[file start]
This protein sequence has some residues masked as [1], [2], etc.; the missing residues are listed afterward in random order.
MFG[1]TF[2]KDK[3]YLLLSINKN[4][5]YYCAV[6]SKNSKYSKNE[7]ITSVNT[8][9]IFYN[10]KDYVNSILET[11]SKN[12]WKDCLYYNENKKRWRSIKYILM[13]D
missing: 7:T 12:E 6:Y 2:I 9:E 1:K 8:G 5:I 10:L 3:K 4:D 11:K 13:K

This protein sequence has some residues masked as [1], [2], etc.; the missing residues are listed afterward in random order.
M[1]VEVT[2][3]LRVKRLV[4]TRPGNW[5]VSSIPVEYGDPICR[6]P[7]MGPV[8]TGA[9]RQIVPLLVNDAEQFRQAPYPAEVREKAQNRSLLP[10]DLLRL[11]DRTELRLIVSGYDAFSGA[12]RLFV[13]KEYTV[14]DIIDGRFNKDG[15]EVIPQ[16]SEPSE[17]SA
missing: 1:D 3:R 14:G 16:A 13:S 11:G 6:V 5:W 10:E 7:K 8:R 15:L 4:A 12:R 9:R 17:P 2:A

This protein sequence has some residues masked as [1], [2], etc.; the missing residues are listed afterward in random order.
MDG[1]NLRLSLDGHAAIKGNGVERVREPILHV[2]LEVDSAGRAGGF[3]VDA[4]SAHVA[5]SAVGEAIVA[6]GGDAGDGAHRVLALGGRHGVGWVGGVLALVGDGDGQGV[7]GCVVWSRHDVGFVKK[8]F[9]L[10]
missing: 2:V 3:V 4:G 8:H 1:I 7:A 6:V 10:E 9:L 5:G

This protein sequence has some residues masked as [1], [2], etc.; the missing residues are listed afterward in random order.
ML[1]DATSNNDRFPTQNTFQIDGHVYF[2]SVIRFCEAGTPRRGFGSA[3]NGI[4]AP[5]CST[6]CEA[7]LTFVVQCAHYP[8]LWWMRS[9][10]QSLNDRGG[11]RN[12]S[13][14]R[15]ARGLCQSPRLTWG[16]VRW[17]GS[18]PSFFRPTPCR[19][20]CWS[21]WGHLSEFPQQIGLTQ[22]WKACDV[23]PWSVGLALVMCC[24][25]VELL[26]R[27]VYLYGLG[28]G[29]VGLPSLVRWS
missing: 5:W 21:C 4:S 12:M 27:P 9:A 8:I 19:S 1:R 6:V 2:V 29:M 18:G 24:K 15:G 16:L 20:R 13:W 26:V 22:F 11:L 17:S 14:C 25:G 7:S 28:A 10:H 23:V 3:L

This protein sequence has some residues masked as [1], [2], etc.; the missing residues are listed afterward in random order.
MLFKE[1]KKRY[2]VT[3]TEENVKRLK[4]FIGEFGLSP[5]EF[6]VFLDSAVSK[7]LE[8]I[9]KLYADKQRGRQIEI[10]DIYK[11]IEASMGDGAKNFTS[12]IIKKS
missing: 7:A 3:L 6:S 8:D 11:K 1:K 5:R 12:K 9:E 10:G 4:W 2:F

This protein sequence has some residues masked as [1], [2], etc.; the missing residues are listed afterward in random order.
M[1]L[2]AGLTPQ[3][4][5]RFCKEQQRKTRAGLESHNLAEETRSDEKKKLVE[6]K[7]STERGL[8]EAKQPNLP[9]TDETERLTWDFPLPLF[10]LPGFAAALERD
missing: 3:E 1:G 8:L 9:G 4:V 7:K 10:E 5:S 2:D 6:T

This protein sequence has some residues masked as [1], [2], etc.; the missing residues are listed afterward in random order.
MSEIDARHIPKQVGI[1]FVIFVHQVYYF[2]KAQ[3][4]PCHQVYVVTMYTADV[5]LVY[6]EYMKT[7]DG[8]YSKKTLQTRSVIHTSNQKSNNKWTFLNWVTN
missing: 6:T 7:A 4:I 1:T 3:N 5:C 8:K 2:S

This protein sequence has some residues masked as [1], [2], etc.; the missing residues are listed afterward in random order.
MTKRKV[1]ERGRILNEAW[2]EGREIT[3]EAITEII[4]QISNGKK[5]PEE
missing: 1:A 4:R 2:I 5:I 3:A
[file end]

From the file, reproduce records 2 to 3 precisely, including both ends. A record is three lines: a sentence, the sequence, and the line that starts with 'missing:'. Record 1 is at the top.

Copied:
This protein sequence has some residues masked as [1], [2], etc.; the missing residues are listed afterward in random order.
M[1]VEVT[2][3]LRVKRLV[4]TRPGNW[5]VSSIPVEYGDPICR[6]P[7]MGPV[8]TGA[9]RQIVPLLVNDAEQFRQAPYPAEVREKAQNRSLLP[10]DLLRL[11]DRTELRLIVSGYDAFSGA[12]RLFV[13]KEYTV[14]DIIDGRFNKDG[15]EVIPQ[16]SEPSE[17]SA
missing: 1:D 3:R 14:G 16:A 13:S 11:G 6:V 5:W 10:E 7:K 8:R 15:L 4:A 12:R 9:R 17:P 2:A

This protein sequence has some residues masked as [1], [2], etc.; the missing residues are listed afterward in random order.
MDG[1]NLRLSLDGHAAIKGNGVERVREPILHV[2]LEVDSAGRAGGF[3]VDA[4]SAHVA[5]SAVGEAIVA[6]GGDAGDGAHRVLALGGRHGVGWVGGVLALVGDGDGQGV[7]GCVVWSRHDVGFVKK[8]F[9]L[10]
missing: 2:V 3:V 4:G 8:H 1:I 7:A 6:V 10:E 9:L 5:G